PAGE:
A study commissioned by Virgin Atlantic (VS, London Heathrow) has urged the government to change the way take-off and landing slots are allocated at London Heathrow, arguing that this would improve competition when the hub eventually expands, the Financial Times has reported.

The research, by WPI Economics, found that as many as a quarter of all passengers who use the airport only have the option to fly with carriers owned by IAG International Airlines Group. The group has operated 77 monopoly routes from Heathrow during summer 2019, according to the report.

IAG controls 55% of all take-off and landing slots at the airport, followed by Lufthansa Group with 8%, and then Virgin Atlantic together with its joint venture partner Delta Air Lines (DL, Atlanta Hartsfield Jackson) with 7%, the study said.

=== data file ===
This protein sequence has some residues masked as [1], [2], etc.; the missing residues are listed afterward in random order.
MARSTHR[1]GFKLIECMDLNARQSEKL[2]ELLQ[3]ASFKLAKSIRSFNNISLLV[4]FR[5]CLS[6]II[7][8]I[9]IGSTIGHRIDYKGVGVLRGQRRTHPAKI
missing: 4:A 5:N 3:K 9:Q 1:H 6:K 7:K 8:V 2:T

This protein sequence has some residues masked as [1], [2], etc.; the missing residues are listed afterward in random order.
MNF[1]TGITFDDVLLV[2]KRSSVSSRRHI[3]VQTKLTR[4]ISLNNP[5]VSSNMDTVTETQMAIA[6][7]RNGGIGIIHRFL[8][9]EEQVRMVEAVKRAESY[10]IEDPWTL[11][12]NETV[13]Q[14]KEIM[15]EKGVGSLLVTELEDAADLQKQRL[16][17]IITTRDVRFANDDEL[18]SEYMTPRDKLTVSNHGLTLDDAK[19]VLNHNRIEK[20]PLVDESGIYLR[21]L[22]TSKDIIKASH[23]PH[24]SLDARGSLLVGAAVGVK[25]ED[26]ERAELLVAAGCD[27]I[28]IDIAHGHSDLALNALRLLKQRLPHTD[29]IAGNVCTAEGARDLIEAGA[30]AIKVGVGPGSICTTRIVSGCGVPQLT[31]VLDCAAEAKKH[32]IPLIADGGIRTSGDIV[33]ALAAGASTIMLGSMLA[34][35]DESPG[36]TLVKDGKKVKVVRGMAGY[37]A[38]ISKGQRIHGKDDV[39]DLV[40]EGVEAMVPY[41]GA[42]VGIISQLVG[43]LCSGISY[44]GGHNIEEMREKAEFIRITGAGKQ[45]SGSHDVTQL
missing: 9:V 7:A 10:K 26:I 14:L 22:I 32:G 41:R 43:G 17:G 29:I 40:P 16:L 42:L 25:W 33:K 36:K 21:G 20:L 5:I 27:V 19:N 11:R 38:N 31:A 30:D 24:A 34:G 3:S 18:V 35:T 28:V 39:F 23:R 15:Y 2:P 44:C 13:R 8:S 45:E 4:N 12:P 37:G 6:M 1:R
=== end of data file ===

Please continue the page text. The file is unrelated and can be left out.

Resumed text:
A third runway at Heathrow, due to come into operation in 2026, will bring 260,000 additional flight movements a year, more than doubling capacity. It will also bring the equivalent of around 350 new daily slot pairs at the severely constrained airport.

The dominance of a single company has been highlighted this week as IAG's British Airways (BA, London Heathrow) saw almost all of its flights grounded during a 48-hour pilot walkout.

A spokeswoman for Virgin told the Financial Times that it was essential that Heathrow's expansion leads to “effective competition that delivers for the whole nation, and this simply cannot be achieved by the continued dominance of one airline group”.

However, IAG countered that Virgin had had opportunities over the last two decades to increase its presence by buying slots on the secondary market. “The airline has failed to create more competition at the airport - it closed Little Red on domestic routes, pulled off long-haul routes, and rents out the slots it owns to other airlines,” a spokeswoman for the group said.